generic way to access C++ libs?

Jacek Generowicz jacek.generowicz at
Mon Nov 8 14:51:19 CET 2004

aleaxit at (Alex Martelli) writes:

> Jacek Generowicz <jacek.generowicz at> wrote:
>    ...
> > Maybe not _immediately_ obvious, but obvious after a few minutes
> > thought :-)
> To somebody with a good grasp of the current state of C++ technology,
> maybe.  Somebody who might just like to using existing dynlib/&c which
> happen to be oriented to C++ rather than C might quite reasonably not
> find the distinction obvious, IMHO.

I Absolutely agree ... which is why I put the smiley there.

> Anyway, if my guess is correct that the demand for such a 'c++types'
> is really burning only on Windows,

What's behind this guess ?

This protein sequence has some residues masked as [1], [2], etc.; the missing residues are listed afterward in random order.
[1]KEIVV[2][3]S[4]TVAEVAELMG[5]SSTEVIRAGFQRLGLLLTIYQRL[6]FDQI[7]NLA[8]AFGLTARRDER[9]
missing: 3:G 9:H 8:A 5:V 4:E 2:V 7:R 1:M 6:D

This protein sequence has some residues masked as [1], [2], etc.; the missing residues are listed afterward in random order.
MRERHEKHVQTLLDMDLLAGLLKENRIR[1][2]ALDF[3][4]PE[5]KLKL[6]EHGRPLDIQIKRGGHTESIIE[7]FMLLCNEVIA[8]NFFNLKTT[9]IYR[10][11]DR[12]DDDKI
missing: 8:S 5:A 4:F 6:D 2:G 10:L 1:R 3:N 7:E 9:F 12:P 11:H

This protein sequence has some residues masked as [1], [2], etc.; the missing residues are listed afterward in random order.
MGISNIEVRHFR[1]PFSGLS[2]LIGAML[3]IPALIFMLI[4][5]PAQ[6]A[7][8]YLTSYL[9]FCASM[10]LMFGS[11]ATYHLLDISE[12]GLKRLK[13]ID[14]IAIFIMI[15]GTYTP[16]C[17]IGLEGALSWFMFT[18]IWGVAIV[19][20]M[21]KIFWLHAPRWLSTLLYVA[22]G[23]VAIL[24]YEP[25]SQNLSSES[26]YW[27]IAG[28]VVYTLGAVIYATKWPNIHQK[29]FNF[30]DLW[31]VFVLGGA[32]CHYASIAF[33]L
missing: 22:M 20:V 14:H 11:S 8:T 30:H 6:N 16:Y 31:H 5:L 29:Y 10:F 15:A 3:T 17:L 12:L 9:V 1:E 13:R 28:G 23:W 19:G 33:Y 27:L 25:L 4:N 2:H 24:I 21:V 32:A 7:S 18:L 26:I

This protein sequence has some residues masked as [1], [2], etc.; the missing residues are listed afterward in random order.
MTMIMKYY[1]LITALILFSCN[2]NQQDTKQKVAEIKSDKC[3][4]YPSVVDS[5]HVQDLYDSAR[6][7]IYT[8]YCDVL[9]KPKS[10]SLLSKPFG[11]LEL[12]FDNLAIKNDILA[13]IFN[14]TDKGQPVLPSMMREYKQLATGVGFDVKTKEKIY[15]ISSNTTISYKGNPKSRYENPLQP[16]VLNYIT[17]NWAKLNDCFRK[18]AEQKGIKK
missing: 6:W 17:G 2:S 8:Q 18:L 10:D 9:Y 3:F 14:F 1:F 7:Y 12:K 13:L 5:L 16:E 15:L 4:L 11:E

> I think Boost Python, if all needed tools were present, might be
> able to do a more automatic job of producing the wrapper,

Hmmm. Boost does refuse to make any assumptions, and therefore
requires human intervention in quite a few cases. Maybe default
assumptions could be built into Pyste. Maybe they already have; it's a
while since I looked at Pyste.

And I also suspect that, in practice, there will be a fairly low limit
on the size of library that Boost can wrap, because of compile-time
memory consumption. ISTRT wrapping about 20-30 methods taken from
about 5 classes used up half a Gb of RAM. So you probably don't want
the throw Boost at a whole library indiscriminantly.

Having said that, I recall that was some utility being developed to
split the compilation into small submodules, as an attempt to manage
the memory explosion.

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